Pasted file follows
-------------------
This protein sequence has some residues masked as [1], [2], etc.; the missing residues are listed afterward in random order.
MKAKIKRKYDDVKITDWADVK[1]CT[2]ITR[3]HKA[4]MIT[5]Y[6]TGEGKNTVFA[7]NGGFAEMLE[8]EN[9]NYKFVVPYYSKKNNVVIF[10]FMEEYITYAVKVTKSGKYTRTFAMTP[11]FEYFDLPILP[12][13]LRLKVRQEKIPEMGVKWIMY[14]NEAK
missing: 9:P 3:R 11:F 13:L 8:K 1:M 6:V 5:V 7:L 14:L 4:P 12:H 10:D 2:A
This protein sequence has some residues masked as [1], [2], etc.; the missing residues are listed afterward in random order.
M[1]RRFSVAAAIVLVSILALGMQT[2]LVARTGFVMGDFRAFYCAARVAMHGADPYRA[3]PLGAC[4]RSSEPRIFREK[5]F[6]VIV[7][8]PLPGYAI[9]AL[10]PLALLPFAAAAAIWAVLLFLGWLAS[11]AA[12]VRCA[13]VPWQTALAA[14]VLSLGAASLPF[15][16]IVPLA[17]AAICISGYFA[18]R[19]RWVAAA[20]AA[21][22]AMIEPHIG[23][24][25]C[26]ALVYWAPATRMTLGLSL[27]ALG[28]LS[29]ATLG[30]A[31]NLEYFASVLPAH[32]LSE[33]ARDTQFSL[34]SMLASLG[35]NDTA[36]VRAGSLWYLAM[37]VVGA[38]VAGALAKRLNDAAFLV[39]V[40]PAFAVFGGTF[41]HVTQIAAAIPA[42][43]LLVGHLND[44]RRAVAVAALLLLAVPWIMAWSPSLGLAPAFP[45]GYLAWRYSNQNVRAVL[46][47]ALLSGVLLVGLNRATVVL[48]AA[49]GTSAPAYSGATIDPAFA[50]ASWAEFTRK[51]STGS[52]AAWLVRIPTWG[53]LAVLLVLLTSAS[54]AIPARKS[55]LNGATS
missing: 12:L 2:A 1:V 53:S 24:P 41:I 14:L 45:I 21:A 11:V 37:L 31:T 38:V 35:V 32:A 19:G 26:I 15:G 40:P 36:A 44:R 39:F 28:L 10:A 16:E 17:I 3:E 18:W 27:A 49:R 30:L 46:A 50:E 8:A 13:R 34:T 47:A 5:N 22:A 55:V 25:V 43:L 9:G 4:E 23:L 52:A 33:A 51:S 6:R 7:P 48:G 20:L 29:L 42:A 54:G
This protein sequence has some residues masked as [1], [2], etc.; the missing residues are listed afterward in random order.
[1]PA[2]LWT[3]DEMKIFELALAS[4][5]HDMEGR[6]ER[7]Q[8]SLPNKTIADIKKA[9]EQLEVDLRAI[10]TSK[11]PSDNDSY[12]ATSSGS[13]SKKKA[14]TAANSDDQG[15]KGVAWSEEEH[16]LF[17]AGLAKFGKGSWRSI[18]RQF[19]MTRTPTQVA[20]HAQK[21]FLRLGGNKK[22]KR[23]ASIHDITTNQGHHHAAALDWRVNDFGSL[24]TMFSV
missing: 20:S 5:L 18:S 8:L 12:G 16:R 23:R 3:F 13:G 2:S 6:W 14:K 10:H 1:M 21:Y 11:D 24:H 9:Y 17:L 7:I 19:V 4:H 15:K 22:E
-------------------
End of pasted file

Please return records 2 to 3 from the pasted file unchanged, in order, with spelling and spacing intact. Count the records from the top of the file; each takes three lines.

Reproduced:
This protein sequence has some residues masked as [1], [2], etc.; the missing residues are listed afterward in random order.
M[1]RRFSVAAAIVLVSILALGMQT[2]LVARTGFVMGDFRAFYCAARVAMHGADPYRA[3]PLGAC[4]RSSEPRIFREK[5]F[6]VIV[7][8]PLPGYAI[9]AL[10]PLALLPFAAAAAIWAVLLFLGWLAS[11]AA[12]VRCA[13]VPWQTALAA[14]VLSLGAASLPF[15][16]IVPLA[17]AAICISGYFA[18]R[19]RWVAAA[20]AA[21][22]AMIEPHIG[23][24][25]C[26]ALVYWAPATRMTLGLSL[27]ALG[28]LS[29]ATLG[30]A[31]NLEYFASVLPAH[32]LSE[33]ARDTQFSL[34]SMLASLG[35]NDTA[36]VRAGSLWYLAM[37]VVGA[38]VAGALAKRLNDAAFLV[39]V[40]PAFAVFGGTF[41]HVTQIAAAIPA[42][43]LLVGHLND[44]RRAVAVAALLLLAVPWIMAWSPSLGLAPAFP[45]GYLAWRYSNQNVRAVL[46][47]ALLSGVLLVGLNRATVVL[48]AA[49]GTSAPAYSGATIDPAFA[50]ASWAEFTRK[51]STGS[52]AAWLVRIPTWG[53]LAVLLVLLTSAS[54]AIPARKS[55]LNGATS
missing: 12:L 2:A 1:V 53:S 24:P 41:I 14:L 45:I 21:A 11:V 37:L 31:T 38:V 35:V 32:A 19:G 26:I 15:G 40:P 36:A 44:R 39:F 28:L 10:A 16:E 17:I 3:E 18:W 27:A 49:R 30:L 46:A 50:E 8:A 13:R 34:T 47:A 5:N 22:A 55:V 25:V 43:L 9:G 4:E 23:L 52:A 33:A 51:S 6:R 7:P 48:G 20:L 29:L 42:A 54:G
This protein sequence has some residues masked as [1], [2], etc.; the missing residues are listed afterward in random order.
[1]PA[2]LWT[3]DEMKIFELALAS[4][5]HDMEGR[6]ER[7]Q[8]SLPNKTIADIKKA[9]EQLEVDLRAI[10]TSK[11]PSDNDSY[12]ATSSGS[13]SKKKA[14]TAANSDDQG[15]KGVAWSEEEH[16]LF[17]AGLAKFGKGSWRSI[18]RQF[19]MTRTPTQVA[20]HAQK[21]FLRLGGNKK[22]KR[23]ASIHDITTNQGHHHAAALDWRVNDFGSL[24]TMFSV
missing: 20:S 5:L 18:S 8:L 12:G 16:R 23:R 3:F 13:G 2:S 6:W 14:K 10:H 1:M 21:Y 11:D 24:H 9:Y 17:L 7:I 19:V 4:H 15:K 22:E